I was/am honored to be invited to teach a class that falls under the Writing the Other umbrella. I’ve been recommending the book by Nisi Shawl and Cynthia Ward for years, and admire the ongoing work that they, K. Tempest Bradford, and others are doing to teach and expand on the concepts and strategies the book offers for writing characters and settings outside writers’ own experiences.
Here’s the class description:
Comics is a visual medium. Not everything about a story is apparent from a quick glance, but comics readers can tell a lot simply by flipping or scrolling through pages about who is, and is not, included. The class will be an overview of strategies for Writing the Other sensitively and convincingly in comics, including character and setting design, finding useful reference for your artist (including when the artist is you), dialogue and captions, and staging scenes.
You can register for it beginning August 6th, unless you’re a Writing the Other alumnus, in which case you can register for it Right Now.
It will be September 10th, 3-5 PM Eastern/12-2 PM Pacific, online via GoToMeeting. If you’re thinking of taking the class and there’s something you especially want me to cover, let me know!
And please also check out the other upcoming classes!
I wasn’t going to write anything about Orlando. So often, when something brutal and devastating happens, the last thing I want to do is post about it, and mostly I don’t. And yet as I tab back and forth, social media to my manuscript to this window I’m typing in right now, I can’t stop thinking about something a friend said the other day, in comparing the ways we navigate our jobs and lives with respect to identity: “You’re in deep cover.” My Wikipedia entry notwithstanding, if you know me in my day-to-day life, my queerness is invisible unless I talk about it, and I don’t always talk about it.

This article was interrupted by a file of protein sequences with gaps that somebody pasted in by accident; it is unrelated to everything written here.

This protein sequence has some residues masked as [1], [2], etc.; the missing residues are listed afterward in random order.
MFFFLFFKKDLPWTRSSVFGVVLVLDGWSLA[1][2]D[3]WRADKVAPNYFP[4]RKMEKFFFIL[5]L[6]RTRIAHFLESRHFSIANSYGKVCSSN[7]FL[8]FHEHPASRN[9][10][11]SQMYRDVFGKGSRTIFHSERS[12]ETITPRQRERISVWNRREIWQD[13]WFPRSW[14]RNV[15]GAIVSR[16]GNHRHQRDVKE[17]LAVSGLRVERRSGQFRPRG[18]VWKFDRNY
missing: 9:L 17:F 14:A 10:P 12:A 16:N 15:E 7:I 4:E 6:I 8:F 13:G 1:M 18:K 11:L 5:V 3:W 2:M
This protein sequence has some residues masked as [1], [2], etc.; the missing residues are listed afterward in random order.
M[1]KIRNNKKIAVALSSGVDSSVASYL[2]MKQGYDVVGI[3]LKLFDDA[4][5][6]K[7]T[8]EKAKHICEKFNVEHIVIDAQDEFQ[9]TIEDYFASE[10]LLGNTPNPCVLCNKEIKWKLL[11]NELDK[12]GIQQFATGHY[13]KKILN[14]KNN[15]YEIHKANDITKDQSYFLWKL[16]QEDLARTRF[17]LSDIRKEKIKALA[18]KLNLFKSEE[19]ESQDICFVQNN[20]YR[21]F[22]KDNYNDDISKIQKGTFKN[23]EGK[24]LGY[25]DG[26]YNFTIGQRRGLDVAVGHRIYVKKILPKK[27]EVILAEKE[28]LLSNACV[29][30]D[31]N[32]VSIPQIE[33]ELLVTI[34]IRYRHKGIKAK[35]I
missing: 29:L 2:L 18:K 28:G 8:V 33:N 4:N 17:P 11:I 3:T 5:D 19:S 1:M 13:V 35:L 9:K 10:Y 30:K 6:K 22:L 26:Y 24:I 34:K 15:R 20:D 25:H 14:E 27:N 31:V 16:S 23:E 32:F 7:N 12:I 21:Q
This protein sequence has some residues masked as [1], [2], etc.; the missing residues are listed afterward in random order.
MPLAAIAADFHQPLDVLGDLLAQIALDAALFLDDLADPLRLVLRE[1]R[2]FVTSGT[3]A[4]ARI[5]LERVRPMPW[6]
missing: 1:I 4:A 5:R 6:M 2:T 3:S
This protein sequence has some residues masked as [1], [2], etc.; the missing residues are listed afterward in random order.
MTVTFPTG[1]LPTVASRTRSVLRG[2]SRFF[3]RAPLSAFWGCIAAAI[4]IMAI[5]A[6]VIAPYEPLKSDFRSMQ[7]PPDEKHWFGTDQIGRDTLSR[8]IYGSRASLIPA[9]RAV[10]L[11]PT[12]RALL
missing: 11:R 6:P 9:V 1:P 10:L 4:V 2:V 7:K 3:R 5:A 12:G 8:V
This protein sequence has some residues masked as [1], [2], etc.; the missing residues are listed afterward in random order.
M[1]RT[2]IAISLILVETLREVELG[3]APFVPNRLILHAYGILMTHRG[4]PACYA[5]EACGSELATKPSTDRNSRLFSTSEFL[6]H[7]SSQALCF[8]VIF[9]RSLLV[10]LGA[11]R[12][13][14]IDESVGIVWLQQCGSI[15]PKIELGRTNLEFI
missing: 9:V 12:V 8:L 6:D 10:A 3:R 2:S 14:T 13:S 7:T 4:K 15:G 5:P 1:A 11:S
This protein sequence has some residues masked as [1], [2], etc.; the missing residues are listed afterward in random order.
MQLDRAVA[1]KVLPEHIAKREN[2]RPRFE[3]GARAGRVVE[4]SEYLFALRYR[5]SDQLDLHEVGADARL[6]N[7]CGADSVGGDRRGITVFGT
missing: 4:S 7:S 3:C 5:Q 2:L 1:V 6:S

But today I can’t not talk about it. I want you to know, whoever you are reading this, that I feel gutpunched, that I sent money to the Zebra Foundation as a small but hopefully useful action, that I listened to Nia King’s We Want the Airwaves podcast and read from The Collection: Short Fiction From The Transgender Vanguard and Glitter and Grit: Queer Performance from the Heels on Wheels Femme Galaxy and As The Crow Flies because I needed to experience queer voices, and that I’m trying to work on my own book-in-progress but I can’t stop thinking about all the voices that have been silenced.
I’ll be tabling and speaking at my first Denver Comic Con in just a few weeks, June 17-19. I’ve heard great things about this show; I’m excited to participate! Here’s my panel schedule:
How Educators and Librarians Can Collaborate to use Comics in the Classroom Friday, June 17 10:30 am 11:20 am Room 302 – Education
LGBT Comics You Should Be Reading Friday, June 17 5:15 pm 6:05 pm Room 401 – Comic Books – Mainstream
Genderbend It! In writing Saturday, June 18 11:00 am 11:50 am Room 502/503 – Literary / Authors
All in the Comics Family Saturday, June 18 1:30 pm 2:20 pm Room 607 – DCC Presents
How Comics are Focusing on Women Characters to Encourage Female Readership Saturday, June 18 2:45 pm 3:35 pm Room 303 – Education Classroom
It’s Okay to Be (Geeky and) Gay Sunday, June 19 2:00 pm 2:45 pm Lab 8bit Stage
Hope to see Denver folks there!
This past weekend, the vast majority of posts showing up on my various social media feeds were from or about AWP. Now I’m starting to see a flurry from comics comrades about ECCC, and from library pals about PLA.